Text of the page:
I didn’t come into Burn for Me (2014) by Ilona Andrews (a husband/wife writing team) with very high expectations. Although I like romance, especially suspense and action-oriented romance, I generally don’t like magic. Fantasy is not my go-to genre. But I saw a review on Cannonball, needed something to read, and tried to be open-minded.
Burn for Me is Book 1 of the Hidden Legacy Series, which includes three books–all of which I read shortly after reading this one. Because I don’t know how to classify books, I would have called it an action/romance with magic, but it seems other reviewers are calling it urban fantasy. The main protagonist throughout the series is Nevada Baylor. She lives in Houston, in a world where magic is a large part of life and a major part of your social standing. Primes are people with the highest level of magic, and thus the highest social standing. Because magical ability is passed down through blood, bloodlines and marriage are very important to the magical families at the top of the hierarchy. In some ways this is reminiscent of Regency era romances where snobbery about bloodlines abounds.
Nevada Baylor took over her father’s private investigator business after his death. Even though she is young, she has a great deal of responsibility on her shoulders. Nevada runs the business that takes care of her whole family, including: her two sisters, mother, grandmother, and cousin. Her main concern is making sure they will be okay. Nevada is very good at her job because she can tell when people are lying to her.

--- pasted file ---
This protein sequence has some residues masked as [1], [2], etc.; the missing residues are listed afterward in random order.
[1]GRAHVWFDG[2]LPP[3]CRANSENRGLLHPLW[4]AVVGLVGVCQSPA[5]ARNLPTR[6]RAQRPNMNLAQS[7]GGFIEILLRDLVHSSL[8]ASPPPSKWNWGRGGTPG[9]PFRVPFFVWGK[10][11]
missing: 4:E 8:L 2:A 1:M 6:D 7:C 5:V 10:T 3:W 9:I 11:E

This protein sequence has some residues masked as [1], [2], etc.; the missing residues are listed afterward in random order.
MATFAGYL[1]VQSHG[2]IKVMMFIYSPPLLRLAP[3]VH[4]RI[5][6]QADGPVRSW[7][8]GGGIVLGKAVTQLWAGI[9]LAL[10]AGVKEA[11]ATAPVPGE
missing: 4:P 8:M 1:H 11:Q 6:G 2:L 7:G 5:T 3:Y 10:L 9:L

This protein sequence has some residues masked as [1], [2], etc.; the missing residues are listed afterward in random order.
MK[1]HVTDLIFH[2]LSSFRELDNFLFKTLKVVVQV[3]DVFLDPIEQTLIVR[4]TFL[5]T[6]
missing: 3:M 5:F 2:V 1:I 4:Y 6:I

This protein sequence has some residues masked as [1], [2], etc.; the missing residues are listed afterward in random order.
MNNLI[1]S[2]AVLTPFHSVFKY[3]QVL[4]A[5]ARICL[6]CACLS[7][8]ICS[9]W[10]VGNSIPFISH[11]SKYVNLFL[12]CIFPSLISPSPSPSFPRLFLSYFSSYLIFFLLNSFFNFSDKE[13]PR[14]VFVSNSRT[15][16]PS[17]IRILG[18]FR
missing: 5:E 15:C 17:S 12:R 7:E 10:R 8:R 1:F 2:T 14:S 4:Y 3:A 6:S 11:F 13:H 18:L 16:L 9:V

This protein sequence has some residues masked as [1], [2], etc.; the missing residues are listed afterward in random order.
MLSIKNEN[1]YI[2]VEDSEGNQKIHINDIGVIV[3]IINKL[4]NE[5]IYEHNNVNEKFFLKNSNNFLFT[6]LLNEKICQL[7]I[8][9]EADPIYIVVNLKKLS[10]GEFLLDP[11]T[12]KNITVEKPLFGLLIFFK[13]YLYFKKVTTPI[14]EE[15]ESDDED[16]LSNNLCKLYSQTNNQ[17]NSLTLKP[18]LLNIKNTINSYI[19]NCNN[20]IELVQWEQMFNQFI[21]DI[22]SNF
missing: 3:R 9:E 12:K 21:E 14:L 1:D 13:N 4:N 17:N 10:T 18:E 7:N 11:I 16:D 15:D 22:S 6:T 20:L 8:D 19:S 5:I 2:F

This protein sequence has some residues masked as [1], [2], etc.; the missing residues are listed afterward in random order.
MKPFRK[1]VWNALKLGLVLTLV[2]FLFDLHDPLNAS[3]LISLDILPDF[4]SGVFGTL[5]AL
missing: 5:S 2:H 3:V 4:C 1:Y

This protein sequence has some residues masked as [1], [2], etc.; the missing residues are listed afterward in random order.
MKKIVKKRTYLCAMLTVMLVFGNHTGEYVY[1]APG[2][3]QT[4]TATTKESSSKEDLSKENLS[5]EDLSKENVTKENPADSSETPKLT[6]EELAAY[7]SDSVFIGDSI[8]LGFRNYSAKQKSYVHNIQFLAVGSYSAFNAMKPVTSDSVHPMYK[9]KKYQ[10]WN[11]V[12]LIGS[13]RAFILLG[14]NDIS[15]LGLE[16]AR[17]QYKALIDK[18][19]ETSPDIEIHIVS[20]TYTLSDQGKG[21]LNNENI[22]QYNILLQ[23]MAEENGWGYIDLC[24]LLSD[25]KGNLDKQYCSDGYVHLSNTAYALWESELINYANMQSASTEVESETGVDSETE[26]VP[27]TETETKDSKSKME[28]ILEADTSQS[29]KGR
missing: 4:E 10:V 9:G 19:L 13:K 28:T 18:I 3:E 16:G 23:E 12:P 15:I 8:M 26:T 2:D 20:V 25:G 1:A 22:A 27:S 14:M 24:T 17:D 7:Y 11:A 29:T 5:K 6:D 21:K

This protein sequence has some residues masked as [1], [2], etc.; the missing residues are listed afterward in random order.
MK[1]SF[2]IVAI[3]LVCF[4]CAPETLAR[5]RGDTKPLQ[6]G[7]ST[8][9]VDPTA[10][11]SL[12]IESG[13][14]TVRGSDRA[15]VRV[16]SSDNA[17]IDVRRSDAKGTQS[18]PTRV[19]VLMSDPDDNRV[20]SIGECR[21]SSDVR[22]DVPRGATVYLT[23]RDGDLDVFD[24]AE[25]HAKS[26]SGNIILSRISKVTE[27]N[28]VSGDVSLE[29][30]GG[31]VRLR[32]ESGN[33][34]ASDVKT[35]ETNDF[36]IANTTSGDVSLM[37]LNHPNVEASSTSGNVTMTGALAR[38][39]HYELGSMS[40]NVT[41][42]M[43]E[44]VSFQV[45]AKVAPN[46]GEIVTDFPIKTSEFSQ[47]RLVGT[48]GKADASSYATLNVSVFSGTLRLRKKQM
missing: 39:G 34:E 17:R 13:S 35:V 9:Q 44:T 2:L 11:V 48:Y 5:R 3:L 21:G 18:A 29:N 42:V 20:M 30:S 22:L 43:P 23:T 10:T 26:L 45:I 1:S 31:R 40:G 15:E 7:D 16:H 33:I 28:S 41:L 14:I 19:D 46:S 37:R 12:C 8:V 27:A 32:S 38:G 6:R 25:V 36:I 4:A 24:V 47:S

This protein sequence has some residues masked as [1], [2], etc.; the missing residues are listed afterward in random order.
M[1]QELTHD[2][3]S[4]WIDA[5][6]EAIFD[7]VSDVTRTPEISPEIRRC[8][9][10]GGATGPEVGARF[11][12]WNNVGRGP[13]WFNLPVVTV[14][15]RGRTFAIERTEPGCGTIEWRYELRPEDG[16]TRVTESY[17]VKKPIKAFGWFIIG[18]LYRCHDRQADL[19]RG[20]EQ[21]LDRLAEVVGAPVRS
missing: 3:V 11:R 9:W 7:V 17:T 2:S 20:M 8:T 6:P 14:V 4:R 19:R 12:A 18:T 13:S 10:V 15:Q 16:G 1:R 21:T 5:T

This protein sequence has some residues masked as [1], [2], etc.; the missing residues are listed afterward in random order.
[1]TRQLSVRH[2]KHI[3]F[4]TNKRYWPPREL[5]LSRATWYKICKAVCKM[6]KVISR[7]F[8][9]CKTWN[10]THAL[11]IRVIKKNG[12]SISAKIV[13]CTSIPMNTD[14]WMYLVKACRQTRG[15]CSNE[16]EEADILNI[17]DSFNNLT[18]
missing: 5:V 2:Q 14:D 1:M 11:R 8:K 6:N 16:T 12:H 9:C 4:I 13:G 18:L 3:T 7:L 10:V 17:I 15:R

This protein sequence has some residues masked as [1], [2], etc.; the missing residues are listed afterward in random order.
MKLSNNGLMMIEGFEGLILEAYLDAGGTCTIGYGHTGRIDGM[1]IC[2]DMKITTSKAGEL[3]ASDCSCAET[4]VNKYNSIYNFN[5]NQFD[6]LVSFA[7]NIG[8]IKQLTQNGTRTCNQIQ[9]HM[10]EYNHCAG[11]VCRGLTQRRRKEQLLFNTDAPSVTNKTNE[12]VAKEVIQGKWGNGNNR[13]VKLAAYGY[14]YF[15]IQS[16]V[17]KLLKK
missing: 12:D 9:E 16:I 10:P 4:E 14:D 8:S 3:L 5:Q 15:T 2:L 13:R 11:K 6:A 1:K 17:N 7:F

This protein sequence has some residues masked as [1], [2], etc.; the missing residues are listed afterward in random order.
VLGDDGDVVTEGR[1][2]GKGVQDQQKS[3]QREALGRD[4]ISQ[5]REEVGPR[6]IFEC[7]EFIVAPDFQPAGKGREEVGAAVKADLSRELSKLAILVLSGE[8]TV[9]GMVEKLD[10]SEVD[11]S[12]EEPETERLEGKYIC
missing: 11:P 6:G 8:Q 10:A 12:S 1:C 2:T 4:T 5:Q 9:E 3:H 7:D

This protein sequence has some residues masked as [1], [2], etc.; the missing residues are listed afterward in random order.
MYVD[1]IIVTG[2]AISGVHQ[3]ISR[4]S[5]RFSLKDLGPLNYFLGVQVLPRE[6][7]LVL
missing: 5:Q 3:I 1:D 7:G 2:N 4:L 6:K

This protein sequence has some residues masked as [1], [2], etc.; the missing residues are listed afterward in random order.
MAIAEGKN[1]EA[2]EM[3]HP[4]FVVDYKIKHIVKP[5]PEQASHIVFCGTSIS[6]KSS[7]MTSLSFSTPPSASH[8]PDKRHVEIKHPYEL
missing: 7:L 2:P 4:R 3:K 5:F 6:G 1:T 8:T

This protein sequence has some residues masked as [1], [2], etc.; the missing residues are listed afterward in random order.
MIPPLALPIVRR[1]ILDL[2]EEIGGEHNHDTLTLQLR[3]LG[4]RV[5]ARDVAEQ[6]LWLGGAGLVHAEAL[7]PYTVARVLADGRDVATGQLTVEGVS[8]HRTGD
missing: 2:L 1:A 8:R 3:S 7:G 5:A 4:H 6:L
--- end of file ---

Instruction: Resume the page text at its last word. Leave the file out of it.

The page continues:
When another young prime starts running amok around the city, Nevada is hired/forced to go after him by the prime that holds the mortgage to her business. She realizes this is akin to a suicide mission, but really has no choice. To complicate things, Connor “Mad” Rogan has his own interest in the case. Mad Rogan is another Prime, powerful and rich beyond comprehension, known as a psychopath, and famous for leveling an entire city with his powers. Nevada and Connor begin working together out of necessity as they figure out what is going on and try to save Houston. For most of the book, Mad Rogan is too dangerous and crazy to be likable, but there is something about a man who is able to do almost anything to protect you. I always thought powerful, arrogant men were a turn-off for me, but Andrews makes me like Rogan despite myself.
I was surprised by how much I liked the magic in this book. Instead of feeling random and contrived, it made the story and the characters’ relationships richer. People are gifted by different magical powers. Nevada’s are all mind-related. She can tell if people are lying and sometimes see what they are thinking, while Mad Rogan can move objects and destroy things. Other people can talk with animals or even change their appearance. It also helped that Nevada could hold her own because Rogan can be a bully, and he would have been wholly unlikable if she couldn’t stand up to him. Burn for Me sets up the romance between the two, but leaves most of it for the next two books.
You can find all of my reviews on my blog.